It’s Bigger Than Rachel

Rachel Dolezal

Rachel Dolezal has shaken up good old ‘Merica or at least her parents and brother have. The Dolezals decided to tell America that their daughter wasn’t an “authentic” black person. Which daughter you ask? The one who recently resigned as president of the Spokane chapter of the NAACP. The one who, with a quick google search, has become the butt of many silly jokes for her identifying as black or more accurately, as multiracial.

Now, passing is nothing new. Since we were forcefully brought to this country, many fair-skinned African-Americans have chosen to “pass” in order to gain access and privilege into an America that most African-Americans were violently denied. Therefore, the concept of passing is nothing novel, albeit sad that one would need to. However, there are a few things to consider with this recent Rachel debacle.

One, is Rachel really passing? How do we know that she isn’t part black (if we are going to keep playing the game that race is actually a real thing and not merely a social construct meant to elevate whiteness anyway)? The one drop rule instated by American whites went to great lengths to limit who could be considered white and surely there’s a drop in Rachel somewhere, as there is with most of us. Scientifically speaking, the first humanoid was discovered in Africa, so her DNA surely represents that in one of those millions of strands and just because people may have since moved to different climates doesn’t erase the roots. Second, whites in this country have been notorious for covering up their past black lineage to remain at the upper rungs of American society, so how do we know that her parents aren’t the delusional ones who are upset that Rachel is outing them by being her authentic self? We don’t know and until all of the facts come out, we won’t, so it’s all speculative and trivial Twitter fodder, except that she sued Howard University for discrimination, apparently.

Furthermore, there is indeed such a thing as identity. We can choose to identify in many nuanced ways. There has long been “white chocolate,” those individuals who feel culturally black though they may be perceived as white by others. This does not always mean cultural appropriation. I grew up with several friends like this and they weren’t trying to be black, they were just being what came naturally. Maybe this is Rachel, though I agree that if she indeed “lied,” then she has to be honest with herself and move forward authentically – whatever that means for her, not us. If she has lied, she must atone to those whose trust she’s violated and think about the dangerous cultural implications of her actions. And to be fair, she did not denounce or deny her whiteness. She included her black and Native American heritage. Can one not be all of the above in this multiracial, so called “post-racial” society in which we live (doesn’t the post racial thing make you giggle)?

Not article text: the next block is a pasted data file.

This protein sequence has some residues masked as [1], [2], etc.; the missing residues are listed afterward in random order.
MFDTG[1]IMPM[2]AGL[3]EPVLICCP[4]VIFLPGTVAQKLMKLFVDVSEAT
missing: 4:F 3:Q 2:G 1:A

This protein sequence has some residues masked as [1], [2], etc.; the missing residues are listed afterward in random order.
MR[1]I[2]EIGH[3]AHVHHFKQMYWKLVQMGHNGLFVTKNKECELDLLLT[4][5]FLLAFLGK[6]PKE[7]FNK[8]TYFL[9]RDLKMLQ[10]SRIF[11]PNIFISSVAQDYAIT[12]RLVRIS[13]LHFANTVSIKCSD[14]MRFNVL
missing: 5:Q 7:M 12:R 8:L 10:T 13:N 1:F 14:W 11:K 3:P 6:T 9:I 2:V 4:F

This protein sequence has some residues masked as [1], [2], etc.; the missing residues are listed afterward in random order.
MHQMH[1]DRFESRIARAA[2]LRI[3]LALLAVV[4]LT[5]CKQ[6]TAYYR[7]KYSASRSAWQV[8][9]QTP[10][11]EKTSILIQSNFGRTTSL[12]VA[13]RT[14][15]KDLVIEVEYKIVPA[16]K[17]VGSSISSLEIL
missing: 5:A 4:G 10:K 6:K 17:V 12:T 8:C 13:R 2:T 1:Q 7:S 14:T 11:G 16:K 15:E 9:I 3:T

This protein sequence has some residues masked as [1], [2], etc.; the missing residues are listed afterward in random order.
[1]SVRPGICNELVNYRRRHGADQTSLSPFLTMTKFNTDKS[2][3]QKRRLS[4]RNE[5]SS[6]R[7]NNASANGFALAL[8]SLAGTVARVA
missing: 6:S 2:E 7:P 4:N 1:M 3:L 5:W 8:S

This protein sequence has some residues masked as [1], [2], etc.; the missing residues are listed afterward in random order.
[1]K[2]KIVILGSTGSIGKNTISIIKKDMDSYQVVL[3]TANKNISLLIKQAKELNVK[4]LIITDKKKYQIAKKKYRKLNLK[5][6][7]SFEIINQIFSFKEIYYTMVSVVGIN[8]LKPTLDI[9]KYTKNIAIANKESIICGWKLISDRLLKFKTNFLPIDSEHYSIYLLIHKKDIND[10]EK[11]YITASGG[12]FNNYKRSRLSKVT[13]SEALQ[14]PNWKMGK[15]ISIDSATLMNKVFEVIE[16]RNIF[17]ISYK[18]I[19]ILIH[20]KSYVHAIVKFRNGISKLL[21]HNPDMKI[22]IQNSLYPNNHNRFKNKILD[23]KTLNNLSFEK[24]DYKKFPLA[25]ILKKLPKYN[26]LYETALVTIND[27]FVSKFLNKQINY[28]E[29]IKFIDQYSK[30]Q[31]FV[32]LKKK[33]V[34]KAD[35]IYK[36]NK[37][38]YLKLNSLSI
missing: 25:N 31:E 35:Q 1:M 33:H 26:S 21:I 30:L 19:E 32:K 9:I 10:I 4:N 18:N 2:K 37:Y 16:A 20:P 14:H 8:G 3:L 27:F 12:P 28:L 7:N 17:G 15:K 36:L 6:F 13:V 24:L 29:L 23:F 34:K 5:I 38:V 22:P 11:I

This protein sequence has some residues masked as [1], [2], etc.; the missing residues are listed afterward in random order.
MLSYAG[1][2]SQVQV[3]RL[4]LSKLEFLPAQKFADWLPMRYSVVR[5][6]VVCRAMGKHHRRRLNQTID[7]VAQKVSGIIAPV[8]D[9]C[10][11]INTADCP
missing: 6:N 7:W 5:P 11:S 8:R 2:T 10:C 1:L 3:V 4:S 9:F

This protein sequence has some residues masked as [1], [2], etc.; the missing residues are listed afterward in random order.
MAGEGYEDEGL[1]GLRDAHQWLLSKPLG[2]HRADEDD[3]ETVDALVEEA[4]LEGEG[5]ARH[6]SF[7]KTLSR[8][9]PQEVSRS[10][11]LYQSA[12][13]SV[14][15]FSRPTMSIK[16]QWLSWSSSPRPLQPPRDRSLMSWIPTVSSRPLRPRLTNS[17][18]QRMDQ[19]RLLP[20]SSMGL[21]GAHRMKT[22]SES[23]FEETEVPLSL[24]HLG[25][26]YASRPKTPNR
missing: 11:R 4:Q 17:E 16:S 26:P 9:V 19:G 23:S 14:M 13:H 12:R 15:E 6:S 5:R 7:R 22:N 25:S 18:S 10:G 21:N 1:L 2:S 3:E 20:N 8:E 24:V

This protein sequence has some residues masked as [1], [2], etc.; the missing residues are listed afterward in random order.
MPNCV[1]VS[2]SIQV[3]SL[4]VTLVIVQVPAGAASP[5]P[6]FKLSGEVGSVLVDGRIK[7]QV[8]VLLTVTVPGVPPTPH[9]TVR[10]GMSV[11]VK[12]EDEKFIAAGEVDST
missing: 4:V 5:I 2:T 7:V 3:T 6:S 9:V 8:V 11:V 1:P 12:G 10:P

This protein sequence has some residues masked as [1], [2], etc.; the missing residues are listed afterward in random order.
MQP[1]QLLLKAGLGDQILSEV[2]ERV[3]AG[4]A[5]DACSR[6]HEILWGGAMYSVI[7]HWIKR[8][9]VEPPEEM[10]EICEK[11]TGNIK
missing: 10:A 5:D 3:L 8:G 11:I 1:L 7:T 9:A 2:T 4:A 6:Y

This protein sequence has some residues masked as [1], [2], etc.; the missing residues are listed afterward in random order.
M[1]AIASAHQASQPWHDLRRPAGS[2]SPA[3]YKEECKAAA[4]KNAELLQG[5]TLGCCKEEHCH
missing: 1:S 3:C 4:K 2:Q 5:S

And at the end of the day, isn’t it all perception? Who in the hell are you, are WE to tell someone else what group(s) they do or don’t belong to? I know that’s the power game that’s been our legacy, but it’s time to release the lever. It sounds like another way to be divisive and to keep people in their place and for others to remain in power. Yet another way to keep people in neat little boxes. Has Rachel killed or brutalized someone? Has she stolen millions and left people destitute? No. She is trying to better society by teaching and advocating for the civil and human rights of all people and trying desperately to live her life on her terms (even if in a warped or non-traditional manner – that’s if she lied). We aren’t even sure that she violated trust. All we know is what her parents have said (remind me why her parents outed her in such a public manner). Rachel just broke the unspoken code – you can’t use your white skin privilege to pass for black (or white) or to actually be black if you are perceived by wider society as white. And if you are perceived as a person of color, then you definitely can’t enter the tight knit of whiteness, says society. So, who’s pulling the strings which dictate racial stratification? Who’s making these grandiose decisions? Who’s continuing with this racial farce? And who really cares? There are much bigger problems in America than Rachel identifying as multiracial, whether she is to “us” or isn’t and since my class begins in minutes, I’m about to get back to solving those problems.

To blackness, to otherness, to a little crazy, and everything else, Tina

p.s. I can tell you if she’s white or not. If we are still talking about her next week, followed by book deals and a Lifetime movie, then she’s probably white. That’s how white privilege works – that we are forced to care enough to keep talking about her and that she benefits significantly even while being maligned/discredited.

p.s.s. Some of you Twitter folks need your own comedy show because you have brought tears of laughter with your ridiculousness around this so-called issue.

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About tinafakhriddeen

Tina Fakhrid-Deen is a writer, LGBTQ family activist, and educator. She enjoys writing young adult and children's literature. She loves her family, nature, learning Spanish, hip-hop culture, and cupcakes.
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4 Responses to It’s Bigger Than Rachel

  1. AG says:

    “There are much bigger problems in America and since my class begins in minutes, I’m about the get back to solving them.”
    BAM!
    Thanks for the fresh take in the midst of all the noise.

  2. AFD says:

    You write beautifully, eloquently, convincingly and truthfully. Although I had my laughs, you provide an excellent point. Thank You for that!!!

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